Mile 3 has a little more uphill, and some downhill.  Then we were back on the mainstreet, heading back toward the finish.  I picked up speed, pushing myself during that last portion, all the aches and pain gone.  I ran as hard as I could until I crossed the finish.


As part of the "race perks" we each got a free beer.  This is one of my favorite things about living in San Diego, all our races end with beer and not crappy beer - good, craft beer.  For this race, it was draft Stone Pale Ale.



I sat and sipped my beer, waiting for my time to be uploaded (because I forgot to turn off my Nike+ when I crossed the finish).  Then I saw it.  One of my new year's resolutions was to run a sub-30 5k, which I did unofficially earlier this year.  But here, in black and white, was an official recognition of resolution - 28:59!  Not only a sub-30 minute 5k, but almost a full minute faster than my unofficial PR!  A fabulous new PR.  Too bad it wouldn't last for long!

Friday, September 12, 2014

Birthday and Beaches: Vanilla Ice Cream

Because Saturday wasn't busy enough with a race, parade, festival, and swim lessons, we thought we should stick something else in there too. Sunday was Thatbrother's birthday, so Saturday we headed up to Laguna Beach to have dinner with him, UDubb, and Baby B.  It was their first dinner out with the baby, and I feel for them!  I remember those days of trying to balance a new baby and regular life.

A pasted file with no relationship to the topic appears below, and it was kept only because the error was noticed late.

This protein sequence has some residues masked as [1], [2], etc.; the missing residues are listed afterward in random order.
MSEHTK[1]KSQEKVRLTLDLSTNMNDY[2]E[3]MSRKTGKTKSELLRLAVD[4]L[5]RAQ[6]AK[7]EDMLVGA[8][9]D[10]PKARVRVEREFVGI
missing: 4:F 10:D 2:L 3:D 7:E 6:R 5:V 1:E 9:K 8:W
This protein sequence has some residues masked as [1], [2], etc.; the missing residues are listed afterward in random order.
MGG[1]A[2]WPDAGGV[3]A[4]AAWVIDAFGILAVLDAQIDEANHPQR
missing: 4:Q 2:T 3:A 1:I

It's been a while since we've been to Laguna Beach.  We pointed out to Thatbaby the place we got married, and after dinner we went for a family walk on the beach.  The boys watched the waves and kicked sand before Thatbaby found a playground to run amok through.



Hanging out on the beach after dinner was such a summer feeling.  In general, we don't have those warm summer nights I remember from my childhood.  Mostly because it never gets that hot here, and so when it cools down at night, it really cools down.  But these past few weeks have been different.  It's been east coast hot here - this weekend it was 100 degrees where I lived, and humid!  That sticky heat where you wish you were wearing more clothes, just so you can take them off.  The ice cream portion of summer. 

The great thing about ice cream in the summer, is that it doesn't have to be fancy.  Something sweet and simple is very appreciated on a hot evening.  Or hot afternoon.  Heck, who are we kidding- you know you're throwing a scoop in your ice coffee in the morning too.  Some people go gaga for chocolate ice cream.  But for me?  An unadulterated vanilla is the way to go. 


Vanilla Ice Cream
1/2 cup sugar
1/8 tsp salt
4 egg yolks, slightly beaten
2 cups hot milk
1 Tbsp vanilla extract
1 pint heavy cream
  1. Mix the sugar, salt, and egg yolks together in a heavy-bottomed pan.  
  2. Slowly stir in the hot milk.
  3. Cook, continuing to stir until slightly thickened.  Remove from heat and sitr.
  4. Strain, then add the cream.
  5. Add the vanilla extract.  Chill.  Process in your ice cream maker.